Onloads and Alternatives

Let's just say that you have a script that you want to distribute or that could be loaded with other scripts and you really don't want them to conflict with each other. If you need an onload event, things can get a bit weird. You'll maybe wonder why your pull-down menus don't work and your background changing does work. This snippet of code will help you out.

In order to use this, you will need to slightly edit your JavaScript. You'll likely add these lines at the bottom of your code. Make sure to change the XXXX to something unique for your program.

function XXXX_onload()
    // Insert your code here to initialize your program
    // Then, this little bit calls the old onload function
    if (XXXX_old_onload != null)
XXXX_old_onload = window.onload;
window.onload = XXXX_onload;

With the above code, you can ensure that your JavaScript will not interfere with another person's JavaScript, especially if yours is loaded after the other person's code. If the other person's code is loaded after yours, and they don't use code like what is above, you can obviously alter their program to do your bidding and make sure it won't interfere with other things you have going for yourself.

As a general rule, you should never code JavaScript that sets window.onload unless you handle the scenario where window.onload was already set.


If you want to avoid this problem completely, you can use the window.setTimeout() function.

function XXXXXXX_startup()
   // This is your startup function.
   // You'd do stuff in here.

// Set the startup function to run.
window.setTimeout('XXXXXXX_startup()', 100);

If you have external javascript files that you need to load before your function runs, you just add a couple lines. If you interact with a named div or span tag, you can also make sure that it is loaded. I just use document.getElementById(), but you can use whatever method you prefer.

// In your other .js files, make sure to add lines similar to this:
document.JS_File_Loaded = 1;
// Just change the JS_File_Loaded to be a unique variable for each
// of the different external files you need to load.

function XXXXXXX_startup()
   // Check to make sure that everything is loaded
   // Make sure to add one check per external javascript file and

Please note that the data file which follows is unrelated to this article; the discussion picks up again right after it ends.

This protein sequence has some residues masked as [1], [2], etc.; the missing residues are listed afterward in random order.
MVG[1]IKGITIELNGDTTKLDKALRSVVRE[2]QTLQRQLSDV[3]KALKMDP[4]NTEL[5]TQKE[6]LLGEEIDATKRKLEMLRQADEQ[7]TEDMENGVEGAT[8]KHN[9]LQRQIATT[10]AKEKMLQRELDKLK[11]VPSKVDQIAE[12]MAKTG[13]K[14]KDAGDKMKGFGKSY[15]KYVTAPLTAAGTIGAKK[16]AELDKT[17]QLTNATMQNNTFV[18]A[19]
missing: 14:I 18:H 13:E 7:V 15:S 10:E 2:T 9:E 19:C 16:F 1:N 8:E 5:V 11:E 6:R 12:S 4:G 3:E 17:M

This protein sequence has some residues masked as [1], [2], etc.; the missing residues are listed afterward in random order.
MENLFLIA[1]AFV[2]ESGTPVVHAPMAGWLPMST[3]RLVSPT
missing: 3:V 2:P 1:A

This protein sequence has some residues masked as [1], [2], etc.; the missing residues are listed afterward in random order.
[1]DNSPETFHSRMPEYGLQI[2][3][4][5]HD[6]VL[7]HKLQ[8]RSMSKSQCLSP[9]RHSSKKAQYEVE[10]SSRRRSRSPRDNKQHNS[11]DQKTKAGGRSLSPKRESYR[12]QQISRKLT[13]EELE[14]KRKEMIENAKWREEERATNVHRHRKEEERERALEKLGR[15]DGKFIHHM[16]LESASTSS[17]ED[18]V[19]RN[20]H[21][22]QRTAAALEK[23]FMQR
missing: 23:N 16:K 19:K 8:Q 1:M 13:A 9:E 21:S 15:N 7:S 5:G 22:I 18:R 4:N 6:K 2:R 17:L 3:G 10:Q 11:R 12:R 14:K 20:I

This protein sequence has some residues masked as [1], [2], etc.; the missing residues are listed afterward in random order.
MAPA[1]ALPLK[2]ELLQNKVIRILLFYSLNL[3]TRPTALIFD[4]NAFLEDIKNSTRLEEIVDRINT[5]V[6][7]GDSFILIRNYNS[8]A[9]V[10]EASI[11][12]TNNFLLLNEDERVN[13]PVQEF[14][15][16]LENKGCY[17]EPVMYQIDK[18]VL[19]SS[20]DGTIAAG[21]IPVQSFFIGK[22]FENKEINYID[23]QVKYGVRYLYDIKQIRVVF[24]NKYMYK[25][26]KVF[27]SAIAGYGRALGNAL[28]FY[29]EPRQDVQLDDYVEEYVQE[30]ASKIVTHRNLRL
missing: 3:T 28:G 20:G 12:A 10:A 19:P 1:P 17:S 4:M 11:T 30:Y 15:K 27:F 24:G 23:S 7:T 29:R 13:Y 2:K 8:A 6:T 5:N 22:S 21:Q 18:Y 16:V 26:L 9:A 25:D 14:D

// one check per div/span tag you require.
   if (! document.JS_File_Loaded ||
       ! document.getElementById('required_div_id'))
      // Something is not yet loaded, so try again in 250 ms
      window.setTimeout('XXXXXXX_startup()', 250);
   // This is your startup function.
   // You'd do stuff in here.

// Set the startup function to run.
if (document.getElementById())
   window.setTimeout('XXXXXXX_startup()', 100);

How about a library?

This little bit of code will take over the window.onload, and then all you need to do is call onloadAdd() with your function to add more and more behaviors that should be executed when the page loads.

var onloadQueue = [];

// Pass your function or function name
function onloadAdd(func) {
    if (typeof(func) == 'function') {
    } else {
        onloadQueue.push(function() {

// Take over window.onload
if (window.onload) {

window.onload = function() {
	while (onloadQueue.length) {
		var loadFunc = onloadQueue.shift();

With this, all you need to do is keep calling onloadAdd() and hundreds of things can run without them stepping on each other's toes.

Yet Another Way

Sometimes the above code will not work for you or you prefer to use newer techniques to register your onload behavior. The below code is what I came up with. It uses the browser-specific extensions to automatically work with Firefox 2+, IE 7+, or fall back and work with the window.onload that most of the older versions and other browsers support.

Personally, I like the easier window.onload methods as detailed above. They work splendidly for me, and I only put this up here because people asked nicely.

// We use these variables to see if the onload code ran,
// to possibly store the old window.onload function, and to see
// if we have been set up.
// Make sure to change the names in your script to something unique!
var onload_ran = 0;
var onload_old = null;
var onload_init = 0;

// Here is our onload function.  Note:  We can call it multiple times,
// and that's why there is that 'if' statement right away
function my_onload() {
    if (onload_ran) return;
    onload_ran = 1;
    // Do your other onload stuff here
    // ...
    // Now we may need to handle other onloads
    if (onload_old && onload_old != null) {

// This line is required for the code to work with IE
document.write('<script id="__init_script" defer="true" src="//[]"><\/script>');

if (document.addEventListener) {
    // Mozilla
    document.addEventListener("DOMContentLoaded", my_onload, false);
    onload_init = 1;
if (! onload_init && document.getElementById) {
    // IE
    var deferScript = document.getElementById('__init_script');
    if (deferScript) {
        deferScript.onreadystatechange = function() {
	    if (this.readyState == 'complete') {
	        // Needed to add tiny delay for IE
		window.setTimeout('my_onload()', 100);
		this.onreadystatechange = '';
	// Check if the script has already been completed
	// Clear reference to prevent IE memory leaks
	deferScript = null;
	onload_init = 1;
if (! onload_init) {
    // Older and different browsers
    onload_old = window.onload;
    window.onload = my_onload;
    onload_init = 1;

Feel free to expand these methods as you see fit. It is used on my site for several of the cipher tools and the password strength checker.

Information travels in the nerves at speeds up to 439 kph (268 mph). Tyler Akins <>
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